What a Bin Full of Shoes Taught Me About Chronic Illness and Grief
Chronic illness is a journey of grief. Grieving my old body. Grieving so many losses. Illness has taken a lot from me. But right now the focus is shoes. I love shoes. I’m not really sure why or when my obsession started. It could be because the doctor my parents took me to as a little kid said I was born with flat feet and then I was forced to wear ugly orthopedic shoes for years and years. Ironically, now my arches are too high. But that’s another story… We all have obsessions or favorite things, I guess.
About three years ago when we put our house on the market, I gathered up all the beautiful shoes I could no longer wear and put them in a bin to donate. But truthfully, I still couldn’t let go of them. I was still holding out hope that I would stumble upon a miracle treatment for all my chronic conditions and I would somehow be able to wear them again. So instead of donating, I put the bin in our storage unit where my shoes sat for about a year while I moved on with my life. I didn’t have much time to think about them.
But then the day came for our first storage unit cleanout. I discovered my shoe bin and the flood of emotions came back with it. And I found myself sobbing outside our tiny storage unit. Sobbing not just over the loss of shoes — although that was a big part — but also over what they represented.
When I was first given the diagnosis of psoriatic arthritis, I was hopeful that I would be one of the “lucky ones.” One of the ones that found a “miracle” treatment – a “magical” biologic that would make all of my symptoms disappear for years and years. But that just isn’t my story. Instead, over the years, I’ve kept accumulating more labels and diagnoses and more treatments. Restless leg syndrome, ulcerative colitis, psoriatic arthritis, and related things: cervical stenosis, sacroiliitis, achilles tendinitis, plantar fasciitis, chronic pain syndrome, etc. And those are just the ones that keep me from wearing my beautiful shoes.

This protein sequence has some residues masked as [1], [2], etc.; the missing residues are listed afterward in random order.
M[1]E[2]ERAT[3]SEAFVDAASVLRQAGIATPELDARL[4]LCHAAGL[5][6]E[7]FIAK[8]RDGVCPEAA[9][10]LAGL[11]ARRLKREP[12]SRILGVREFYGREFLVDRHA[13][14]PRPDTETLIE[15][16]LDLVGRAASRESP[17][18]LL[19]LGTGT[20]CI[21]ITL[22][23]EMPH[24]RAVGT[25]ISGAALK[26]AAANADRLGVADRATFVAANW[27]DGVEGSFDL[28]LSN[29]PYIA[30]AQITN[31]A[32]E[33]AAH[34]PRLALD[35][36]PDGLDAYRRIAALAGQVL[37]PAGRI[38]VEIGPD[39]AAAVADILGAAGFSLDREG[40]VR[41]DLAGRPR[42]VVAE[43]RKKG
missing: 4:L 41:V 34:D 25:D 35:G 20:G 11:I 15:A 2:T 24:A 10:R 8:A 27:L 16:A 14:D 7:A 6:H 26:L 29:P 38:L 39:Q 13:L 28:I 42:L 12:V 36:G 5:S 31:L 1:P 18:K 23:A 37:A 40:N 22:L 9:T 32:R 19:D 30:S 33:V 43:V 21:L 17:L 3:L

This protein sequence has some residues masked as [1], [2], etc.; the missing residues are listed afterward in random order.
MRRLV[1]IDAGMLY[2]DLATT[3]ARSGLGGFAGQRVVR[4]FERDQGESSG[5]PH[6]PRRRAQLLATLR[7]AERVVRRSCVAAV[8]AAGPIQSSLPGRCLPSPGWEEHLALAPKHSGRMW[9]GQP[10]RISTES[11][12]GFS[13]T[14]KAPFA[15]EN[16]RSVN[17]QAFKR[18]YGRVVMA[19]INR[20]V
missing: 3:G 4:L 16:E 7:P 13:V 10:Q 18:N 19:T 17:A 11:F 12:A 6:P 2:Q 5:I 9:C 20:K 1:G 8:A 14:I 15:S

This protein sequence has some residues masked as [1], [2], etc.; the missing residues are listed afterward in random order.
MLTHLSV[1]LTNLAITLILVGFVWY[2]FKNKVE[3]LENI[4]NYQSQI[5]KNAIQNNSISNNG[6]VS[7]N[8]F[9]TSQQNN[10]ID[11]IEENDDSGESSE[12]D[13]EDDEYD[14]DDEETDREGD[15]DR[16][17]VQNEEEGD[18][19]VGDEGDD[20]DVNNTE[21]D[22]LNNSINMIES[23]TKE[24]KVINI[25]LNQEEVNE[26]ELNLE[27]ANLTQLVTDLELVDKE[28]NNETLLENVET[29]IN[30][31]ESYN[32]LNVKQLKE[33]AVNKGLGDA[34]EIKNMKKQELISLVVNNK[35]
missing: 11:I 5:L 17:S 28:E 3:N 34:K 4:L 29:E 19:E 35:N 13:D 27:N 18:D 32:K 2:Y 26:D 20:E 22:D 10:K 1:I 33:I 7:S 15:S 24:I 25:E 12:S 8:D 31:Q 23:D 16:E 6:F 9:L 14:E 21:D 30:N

My current goal is to not remove symptoms entirely but to keep them from progressing and to keep my body from quickly rejecting effective treatments. Not exactly the “miracle” I was hopeful for. So there I was sobbing. Sobbing over finally saying goodbye to my shoes. And sobbing over the death of hope for a “miracle” treatment.
Grieving is not just about losing loved ones to death — although I’ve had more than my fair share of that over the last few years too. Grieving is about loss of any kind. Grieving anything that was important to a person — people, shoes, or hope. I’ve lost my hope in a lot of things recently, mostly because the lovelessness of others combined with chronic illness has honestly left me feeling a bit empty inside. But I haven’t given up yet. And I’m still searching for hope — just not in shoes, “miracle” cures, and unloving people. Those things will just keep leaving me empty. But hope in other good and beautiful things… I’m working on it.
There are a lot of losses in life, especially in chronic illness life. Things are not the way they were supposed to be. And if you ever find yourself sobbing over a bin of shoes outside a tiny storage unit or in some other weird place, please know you’re not alone. Feel all the feelings; cry if you need to, even if it’s over a bin of shoes. That’s the only way to move forward. Chronic illness and losses are really really hard, but we can get through it together.
This story originally appeared on Chronically Fabulous Therapist.